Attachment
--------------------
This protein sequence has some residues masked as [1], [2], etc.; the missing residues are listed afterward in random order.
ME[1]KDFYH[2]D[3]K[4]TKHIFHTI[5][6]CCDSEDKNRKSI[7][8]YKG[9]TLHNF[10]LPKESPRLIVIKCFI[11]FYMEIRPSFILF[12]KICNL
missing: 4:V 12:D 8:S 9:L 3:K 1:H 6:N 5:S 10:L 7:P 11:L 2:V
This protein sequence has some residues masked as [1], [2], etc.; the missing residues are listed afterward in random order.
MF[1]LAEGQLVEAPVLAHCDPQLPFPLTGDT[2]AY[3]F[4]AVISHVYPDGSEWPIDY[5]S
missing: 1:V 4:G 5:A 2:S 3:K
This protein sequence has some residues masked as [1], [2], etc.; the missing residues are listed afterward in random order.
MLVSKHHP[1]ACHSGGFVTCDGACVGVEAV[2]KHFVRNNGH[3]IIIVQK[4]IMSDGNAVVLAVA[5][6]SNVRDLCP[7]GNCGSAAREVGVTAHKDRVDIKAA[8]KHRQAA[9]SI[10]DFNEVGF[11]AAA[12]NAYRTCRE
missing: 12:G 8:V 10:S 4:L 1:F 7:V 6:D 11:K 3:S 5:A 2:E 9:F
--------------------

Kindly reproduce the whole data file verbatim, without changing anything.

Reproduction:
This protein sequence has some residues masked as [1], [2], etc.; the missing residues are listed afterward in random order.
ME[1]KDFYH[2]D[3]K[4]TKHIFHTI[5][6]CCDSEDKNRKSI[7][8]YKG[9]TLHNF[10]LPKESPRLIVIKCFI[11]FYMEIRPSFILF[12]KICNL
missing: 4:V 12:D 8:S 9:L 3:K 1:H 6:N 5:S 10:L 7:P 11:L 2:V
This protein sequence has some residues masked as [1], [2], etc.; the missing residues are listed afterward in random order.
MF[1]LAEGQLVEAPVLAHCDPQLPFPLTGDT[2]AY[3]F[4]AVISHVYPDGSEWPIDY[5]S
missing: 1:V 4:G 5:A 2:S 3:K
This protein sequence has some residues masked as [1], [2], etc.; the missing residues are listed afterward in random order.
MLVSKHHP[1]ACHSGGFVTCDGACVGVEAV[2]KHFVRNNGH[3]IIIVQK[4]IMSDGNAVVLAVA[5][6]SNVRDLCP[7]GNCGSAAREVGVTAHKDRVDIKAA[8]KHRQAA[9]SI[10]DFNEVGF[11]AAA[12]NAYRTCRE
missing: 12:G 8:V 10:S 4:L 1:F 7:V 6:D 11:K 3:S 5:A 2:E 9:F